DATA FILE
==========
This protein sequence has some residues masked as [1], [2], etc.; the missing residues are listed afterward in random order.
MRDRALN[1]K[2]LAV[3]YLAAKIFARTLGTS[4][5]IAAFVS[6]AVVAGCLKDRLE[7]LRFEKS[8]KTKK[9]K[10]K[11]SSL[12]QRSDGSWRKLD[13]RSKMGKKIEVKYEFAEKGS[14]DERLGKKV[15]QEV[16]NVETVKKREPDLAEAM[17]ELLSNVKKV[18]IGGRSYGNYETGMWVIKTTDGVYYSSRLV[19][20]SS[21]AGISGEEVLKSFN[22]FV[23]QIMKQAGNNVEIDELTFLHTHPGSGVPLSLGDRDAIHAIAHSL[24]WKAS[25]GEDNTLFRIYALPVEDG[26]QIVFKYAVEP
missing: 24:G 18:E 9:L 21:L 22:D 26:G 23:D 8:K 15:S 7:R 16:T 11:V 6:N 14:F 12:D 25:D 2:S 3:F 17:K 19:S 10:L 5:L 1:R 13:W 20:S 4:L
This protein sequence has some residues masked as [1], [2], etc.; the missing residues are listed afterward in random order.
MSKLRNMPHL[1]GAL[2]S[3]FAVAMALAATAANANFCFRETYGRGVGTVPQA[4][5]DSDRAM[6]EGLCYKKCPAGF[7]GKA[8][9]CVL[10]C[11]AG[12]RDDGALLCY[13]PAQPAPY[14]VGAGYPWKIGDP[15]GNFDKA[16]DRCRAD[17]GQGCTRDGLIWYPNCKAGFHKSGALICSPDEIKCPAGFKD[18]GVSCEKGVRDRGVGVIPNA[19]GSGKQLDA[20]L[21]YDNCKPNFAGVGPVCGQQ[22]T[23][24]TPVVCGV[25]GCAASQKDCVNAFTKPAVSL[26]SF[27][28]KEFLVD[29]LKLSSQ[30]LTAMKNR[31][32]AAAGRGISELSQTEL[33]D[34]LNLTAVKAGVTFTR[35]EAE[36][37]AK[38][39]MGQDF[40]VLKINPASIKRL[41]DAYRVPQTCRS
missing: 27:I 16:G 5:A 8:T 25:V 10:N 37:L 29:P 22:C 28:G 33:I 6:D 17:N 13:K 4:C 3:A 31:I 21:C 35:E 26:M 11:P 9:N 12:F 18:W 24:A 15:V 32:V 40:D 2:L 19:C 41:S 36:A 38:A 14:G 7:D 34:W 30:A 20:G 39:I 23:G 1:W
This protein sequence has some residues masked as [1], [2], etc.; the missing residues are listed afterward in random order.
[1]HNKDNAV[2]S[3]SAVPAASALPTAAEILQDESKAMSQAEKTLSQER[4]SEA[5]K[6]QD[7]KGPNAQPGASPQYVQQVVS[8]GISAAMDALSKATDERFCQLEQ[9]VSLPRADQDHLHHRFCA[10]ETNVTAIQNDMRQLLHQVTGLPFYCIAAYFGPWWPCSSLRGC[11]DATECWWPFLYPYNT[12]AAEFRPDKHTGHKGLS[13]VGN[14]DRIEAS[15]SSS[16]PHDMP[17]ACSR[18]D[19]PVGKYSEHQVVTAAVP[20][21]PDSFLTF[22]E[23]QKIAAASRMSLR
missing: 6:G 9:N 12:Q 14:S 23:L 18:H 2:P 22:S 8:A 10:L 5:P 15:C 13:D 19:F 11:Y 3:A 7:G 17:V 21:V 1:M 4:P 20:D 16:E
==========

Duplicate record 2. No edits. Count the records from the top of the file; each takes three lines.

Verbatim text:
This protein sequence has some residues masked as [1], [2], etc.; the missing residues are listed afterward in random order.
MSKLRNMPHL[1]GAL[2]S[3]FAVAMALAATAANANFCFRETYGRGVGTVPQA[4][5]DSDRAM[6]EGLCYKKCPAGF[7]GKA[8][9]CVL[10]C[11]AG[12]RDDGALLCY[13]PAQPAPY[14]VGAGYPWKIGDP[15]GNFDKA[16]DRCRAD[17]GQGCTRDGLIWYPNCKAGFHKSGALICSPDEIKCPAGFKD[18]GVSCEKGVRDRGVGVIPNA[19]GSGKQLDA[20]L[21]YDNCKPNFAGVGPVCGQQ[22]T[23][24]TPVVCGV[25]GCAASQKDCVNAFTKPAVSL[26]SF[27][28]KEFLVD[29]LKLSSQ[30]LTAMKNR[31][32]AAAGRGISELSQTEL[33]D[34]LNLTAVKAGVTFTR[35]EAE[36][37]AK[38][39]MGQDF[40]VLKINPASIKRL[41]DAYRVPQTCRS
missing: 27:I 16:G 5:A 8:T 25:V 10:N 37:L 29:P 22:C 28:G 33:I 6:D 17:N 13:K 4:C 3:A 31:I 21:C 35:E 26:M 11:P 9:N 12:F 18:W 24:A 15:V 32:V 40:D 2:L 19:C 41:S 36:A 38:A 14:G 7:D 34:W 30:A 20:G 39:I 23:G 1:W